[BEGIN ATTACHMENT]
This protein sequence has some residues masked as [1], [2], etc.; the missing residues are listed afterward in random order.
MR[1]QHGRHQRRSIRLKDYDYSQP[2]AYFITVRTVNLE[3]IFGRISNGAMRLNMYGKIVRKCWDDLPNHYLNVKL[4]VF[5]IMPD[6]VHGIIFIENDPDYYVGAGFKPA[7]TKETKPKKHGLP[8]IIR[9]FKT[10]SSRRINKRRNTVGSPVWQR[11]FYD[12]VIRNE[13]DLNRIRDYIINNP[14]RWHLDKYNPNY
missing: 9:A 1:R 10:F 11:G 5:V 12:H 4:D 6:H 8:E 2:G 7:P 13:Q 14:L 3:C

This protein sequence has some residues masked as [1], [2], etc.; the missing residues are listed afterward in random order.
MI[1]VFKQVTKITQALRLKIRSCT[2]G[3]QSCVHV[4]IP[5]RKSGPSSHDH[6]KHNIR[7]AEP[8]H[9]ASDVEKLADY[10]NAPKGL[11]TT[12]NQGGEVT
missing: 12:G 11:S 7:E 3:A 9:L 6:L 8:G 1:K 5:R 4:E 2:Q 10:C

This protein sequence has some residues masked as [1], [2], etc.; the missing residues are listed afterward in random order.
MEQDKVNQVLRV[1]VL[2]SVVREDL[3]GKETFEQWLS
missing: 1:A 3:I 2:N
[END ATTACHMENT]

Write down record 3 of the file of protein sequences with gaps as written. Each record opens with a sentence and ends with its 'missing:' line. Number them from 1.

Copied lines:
This protein sequence has some residues masked as [1], [2], etc.; the missing residues are listed afterward in random order.
MEQDKVNQVLRV[1]VL[2]SVVREDL[3]GKETFEQWLS
missing: 1:A 3:I 2:N